2018 VZ6 is a very small asteroid whose orbit crosses the orbit of Earth. NASA JPL has classified 2018 VZ6 as a "Near Earth Asteroid" due to its orbit's proximity to Earth, but it is not considered potentially hazardous because computer simulations have not indicated any imminent likelihood of future collision.
2018 VZ6 orbits the sun every 384 days (1.05 years), coming as close as 0.70 AU and reaching as far as 1.37 AU from the sun. Based on its brightness and the way it reflects light, 2018 VZ6 is probably between 0.018 to 0.039 kilometers in diameter, making it a small to average asteroid, very roughly comparable in size to a school bus or smaller.
2018 VZ6's orbit is 0.02 AU from Earth's orbit at its closest point. This means that there is a wide berth between this asteroid and Earth at all times.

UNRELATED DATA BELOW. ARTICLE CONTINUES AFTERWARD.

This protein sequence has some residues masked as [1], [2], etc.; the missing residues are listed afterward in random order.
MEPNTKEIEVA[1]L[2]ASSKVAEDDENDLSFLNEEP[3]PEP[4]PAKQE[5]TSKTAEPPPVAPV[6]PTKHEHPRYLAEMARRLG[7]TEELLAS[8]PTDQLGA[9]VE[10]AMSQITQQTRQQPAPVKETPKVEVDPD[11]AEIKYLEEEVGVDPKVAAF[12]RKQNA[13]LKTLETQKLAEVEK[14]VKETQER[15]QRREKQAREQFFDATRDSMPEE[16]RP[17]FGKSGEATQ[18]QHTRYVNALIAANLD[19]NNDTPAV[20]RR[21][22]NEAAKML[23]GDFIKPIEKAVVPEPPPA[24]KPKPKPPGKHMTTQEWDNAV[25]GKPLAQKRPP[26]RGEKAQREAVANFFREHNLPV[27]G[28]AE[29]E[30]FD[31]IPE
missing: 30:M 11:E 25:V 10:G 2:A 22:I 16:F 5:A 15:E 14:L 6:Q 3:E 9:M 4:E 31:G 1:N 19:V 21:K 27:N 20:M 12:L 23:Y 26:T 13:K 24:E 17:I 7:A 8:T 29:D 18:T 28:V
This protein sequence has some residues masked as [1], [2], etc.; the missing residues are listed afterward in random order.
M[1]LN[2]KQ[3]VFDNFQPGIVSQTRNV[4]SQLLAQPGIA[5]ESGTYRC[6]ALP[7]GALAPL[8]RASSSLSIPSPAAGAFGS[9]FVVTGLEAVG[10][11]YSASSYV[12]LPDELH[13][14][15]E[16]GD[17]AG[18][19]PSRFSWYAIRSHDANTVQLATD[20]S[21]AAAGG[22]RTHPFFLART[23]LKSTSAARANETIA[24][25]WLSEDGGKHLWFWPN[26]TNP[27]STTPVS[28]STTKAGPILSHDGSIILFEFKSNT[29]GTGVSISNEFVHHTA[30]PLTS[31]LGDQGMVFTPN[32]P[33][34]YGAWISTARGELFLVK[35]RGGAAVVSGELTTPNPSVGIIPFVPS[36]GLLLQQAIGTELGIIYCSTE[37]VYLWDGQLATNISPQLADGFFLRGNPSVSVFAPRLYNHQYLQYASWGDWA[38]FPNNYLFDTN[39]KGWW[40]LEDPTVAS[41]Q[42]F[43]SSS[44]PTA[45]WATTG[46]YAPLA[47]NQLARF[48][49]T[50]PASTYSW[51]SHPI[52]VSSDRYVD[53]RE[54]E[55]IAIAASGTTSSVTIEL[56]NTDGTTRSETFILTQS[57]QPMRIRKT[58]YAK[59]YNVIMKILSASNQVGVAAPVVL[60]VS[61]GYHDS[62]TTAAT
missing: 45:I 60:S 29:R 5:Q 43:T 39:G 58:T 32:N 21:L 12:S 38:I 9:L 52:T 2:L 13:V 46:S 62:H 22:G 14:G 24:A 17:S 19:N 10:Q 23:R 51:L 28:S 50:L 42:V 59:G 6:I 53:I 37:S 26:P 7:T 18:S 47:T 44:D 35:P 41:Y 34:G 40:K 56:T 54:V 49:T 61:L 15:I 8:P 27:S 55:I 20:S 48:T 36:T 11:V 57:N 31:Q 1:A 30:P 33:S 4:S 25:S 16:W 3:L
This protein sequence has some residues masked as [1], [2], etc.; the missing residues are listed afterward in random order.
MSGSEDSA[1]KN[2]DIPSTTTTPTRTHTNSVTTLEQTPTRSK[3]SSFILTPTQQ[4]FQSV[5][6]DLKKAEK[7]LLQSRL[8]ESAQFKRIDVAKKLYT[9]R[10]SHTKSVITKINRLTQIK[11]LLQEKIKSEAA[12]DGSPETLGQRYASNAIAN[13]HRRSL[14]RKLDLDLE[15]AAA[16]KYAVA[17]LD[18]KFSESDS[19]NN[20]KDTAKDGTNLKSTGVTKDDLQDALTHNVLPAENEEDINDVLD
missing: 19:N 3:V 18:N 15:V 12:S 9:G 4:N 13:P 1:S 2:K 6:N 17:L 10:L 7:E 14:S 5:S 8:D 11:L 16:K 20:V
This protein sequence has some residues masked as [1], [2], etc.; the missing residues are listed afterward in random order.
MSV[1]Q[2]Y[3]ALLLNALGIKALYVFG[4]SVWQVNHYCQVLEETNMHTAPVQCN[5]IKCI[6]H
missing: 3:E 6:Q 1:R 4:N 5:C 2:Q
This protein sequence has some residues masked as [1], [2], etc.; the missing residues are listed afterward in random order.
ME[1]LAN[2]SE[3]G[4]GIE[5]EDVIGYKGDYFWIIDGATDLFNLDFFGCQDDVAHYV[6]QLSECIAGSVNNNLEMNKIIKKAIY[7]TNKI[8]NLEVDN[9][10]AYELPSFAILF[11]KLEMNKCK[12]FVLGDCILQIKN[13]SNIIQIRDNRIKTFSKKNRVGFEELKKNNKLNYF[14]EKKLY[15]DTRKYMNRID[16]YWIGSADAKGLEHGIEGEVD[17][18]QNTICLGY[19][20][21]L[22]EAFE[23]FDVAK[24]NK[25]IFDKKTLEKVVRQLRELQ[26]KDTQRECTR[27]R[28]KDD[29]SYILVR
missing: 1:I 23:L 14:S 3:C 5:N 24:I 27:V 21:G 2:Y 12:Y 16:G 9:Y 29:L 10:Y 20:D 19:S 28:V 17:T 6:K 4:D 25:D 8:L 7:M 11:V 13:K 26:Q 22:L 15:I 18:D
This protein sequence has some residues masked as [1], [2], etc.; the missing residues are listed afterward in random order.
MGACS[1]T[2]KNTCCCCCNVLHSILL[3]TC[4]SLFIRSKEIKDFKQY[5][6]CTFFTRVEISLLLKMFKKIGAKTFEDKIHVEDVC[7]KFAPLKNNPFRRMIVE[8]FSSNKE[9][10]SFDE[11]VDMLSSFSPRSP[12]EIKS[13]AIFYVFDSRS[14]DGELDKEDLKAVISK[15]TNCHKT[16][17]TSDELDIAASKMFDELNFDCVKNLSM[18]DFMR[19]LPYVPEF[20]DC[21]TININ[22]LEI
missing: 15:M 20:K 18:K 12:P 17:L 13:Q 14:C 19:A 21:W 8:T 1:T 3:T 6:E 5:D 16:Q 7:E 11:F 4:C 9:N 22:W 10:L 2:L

2018 VZ6 has 4 close approaches predicted in the coming decades:
|Date||Distance from Earth (km)||Velocity (km/s)|
|May 13, 2022||24,691,547||7.841|
|June 12, 2023||28,627,901||15.125|
|Nov. 11, 2038||4,240,651||11.013|
|Nov. 13, 2100||4,307,929||10.147|
2018 VZ6's orbit is determined by observations dating back to Nov. 9, 2018. It was last officially observed on Nov. 11, 2018. The IAU Minor Planet Center records 26 observations used to determine its orbit.
The position of 2018 VZ6 is indicated by a ◯ pink circle. Note that the object may not be in your current field of view. Use the controls below to adjust position, location, and time.